While audio performance with the Mac's own input and output hardware is certainly adequate for many applications, professionals who need the highest quality (or digital I/O) will want to use Peak with Digidesign hardware, and some old problems in that area have not been solved yet. Unlike programs such as Opcode's Studio Vision, which address Digidesign hardware through the Digidesign Audio Engine (DAE) software, Peak relies on Apple's Sound Manager, and there are conflicts between Peak and the software that Digidesign provide for Sound Manager. If you have a Pro Tools III hardware setup, then unless you use old versions of the DigiSystem INIT (2.95) and Digidesign Sound Drivers (1.31), you'll get serious glitches from the hard disk on playback. However, Pro Tools 4 software won't work with those drivers: it needs DigiSystem INIT 3.1 and Sound Drivers version 1.4.2. You can have both sets of drivers on your hard disk, but you can't use them simultaneously, so to switch back and forth between applications you have to restart your Mac! A royal pain, to be sure, and one that I hope can be eliminated soon.
On a brighter note, the documentation is much improved. Of course, even if all BIAS had done was fold the Accessory Packs documentation into the main manual, it would have been a big help, but they've done even better than that: the organisation of information is excellent, and there are lots of helpful hints and 'How do I do this?' sections. Included are a pretty good troubleshooting section, a fine index, and a list of keyboard shortcuts.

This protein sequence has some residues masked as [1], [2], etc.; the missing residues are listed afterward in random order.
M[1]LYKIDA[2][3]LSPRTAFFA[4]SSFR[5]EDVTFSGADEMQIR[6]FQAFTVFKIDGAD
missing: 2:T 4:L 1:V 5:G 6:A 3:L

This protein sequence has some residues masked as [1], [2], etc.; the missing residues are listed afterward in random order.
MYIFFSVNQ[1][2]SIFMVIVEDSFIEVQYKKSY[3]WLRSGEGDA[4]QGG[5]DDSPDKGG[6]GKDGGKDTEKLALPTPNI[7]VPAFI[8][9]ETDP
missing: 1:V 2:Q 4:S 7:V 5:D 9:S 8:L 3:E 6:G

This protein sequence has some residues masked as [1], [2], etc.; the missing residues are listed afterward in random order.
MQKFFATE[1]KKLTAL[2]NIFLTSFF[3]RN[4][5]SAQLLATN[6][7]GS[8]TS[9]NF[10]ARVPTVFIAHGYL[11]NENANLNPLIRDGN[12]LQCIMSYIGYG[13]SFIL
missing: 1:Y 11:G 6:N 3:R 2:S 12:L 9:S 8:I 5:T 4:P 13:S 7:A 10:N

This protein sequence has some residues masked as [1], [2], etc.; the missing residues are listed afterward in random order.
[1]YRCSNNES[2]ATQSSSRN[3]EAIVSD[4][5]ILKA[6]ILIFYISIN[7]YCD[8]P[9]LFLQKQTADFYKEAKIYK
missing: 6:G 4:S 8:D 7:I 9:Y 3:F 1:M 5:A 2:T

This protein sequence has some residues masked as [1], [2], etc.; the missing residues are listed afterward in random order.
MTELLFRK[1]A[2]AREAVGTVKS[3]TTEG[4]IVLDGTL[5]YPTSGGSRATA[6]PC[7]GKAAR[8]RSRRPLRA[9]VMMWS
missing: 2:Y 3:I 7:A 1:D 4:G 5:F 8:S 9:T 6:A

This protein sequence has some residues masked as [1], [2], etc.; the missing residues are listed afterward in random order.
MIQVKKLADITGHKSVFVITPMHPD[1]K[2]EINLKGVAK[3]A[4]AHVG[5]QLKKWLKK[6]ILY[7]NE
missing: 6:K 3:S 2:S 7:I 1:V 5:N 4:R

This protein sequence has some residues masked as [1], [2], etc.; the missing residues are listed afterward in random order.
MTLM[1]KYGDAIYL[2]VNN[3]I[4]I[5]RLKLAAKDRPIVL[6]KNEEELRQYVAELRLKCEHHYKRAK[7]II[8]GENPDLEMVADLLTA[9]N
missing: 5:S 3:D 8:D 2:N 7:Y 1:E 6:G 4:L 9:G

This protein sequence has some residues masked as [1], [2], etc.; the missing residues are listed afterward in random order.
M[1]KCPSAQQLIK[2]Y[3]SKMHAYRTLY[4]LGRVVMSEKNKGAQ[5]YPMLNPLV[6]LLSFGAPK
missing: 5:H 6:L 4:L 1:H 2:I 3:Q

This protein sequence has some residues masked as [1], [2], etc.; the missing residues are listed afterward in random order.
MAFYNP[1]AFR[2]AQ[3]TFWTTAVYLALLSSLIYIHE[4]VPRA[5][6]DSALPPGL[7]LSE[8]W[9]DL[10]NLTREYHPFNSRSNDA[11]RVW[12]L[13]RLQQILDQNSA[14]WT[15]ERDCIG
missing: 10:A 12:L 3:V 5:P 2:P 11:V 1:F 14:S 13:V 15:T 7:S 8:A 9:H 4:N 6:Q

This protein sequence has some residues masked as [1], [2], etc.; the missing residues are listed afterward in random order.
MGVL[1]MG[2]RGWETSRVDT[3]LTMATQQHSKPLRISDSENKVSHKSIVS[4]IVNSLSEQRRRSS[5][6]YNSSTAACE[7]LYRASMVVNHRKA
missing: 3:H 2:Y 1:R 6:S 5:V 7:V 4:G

All in all, this is an excellent upgrade to what was already a very useful and well-designed product. BIAS have obviously thought a lot about the many ways that Peak can and will be used, and addressed them all in a package that's comprehensive and comprehensible. If you're a Mac owner who is serious about digital audio for any application at all, Peak should be on your hard disk.
SFX Machine is a Premiere-compatible plug-in from BIAS that provides an amazing array of effects for processing audio files. Besides Adobe's Premiere and BIAS's Peak, it's usable with Macromedia's Deck II and Opcode's Vision, as well as any other programs that use the same plug-in format. (No, it won't work with Pro Tools.) The processing is off-line -- that is, not in real time. A preview function lets you hear what you're doing before you do it, and most parameters can be changed during preview. Since it works in conjunction with destructive audio editing programs, running a sound through SFX Machine creates a new file separate from the old, and so it needs plenty of disk space to work.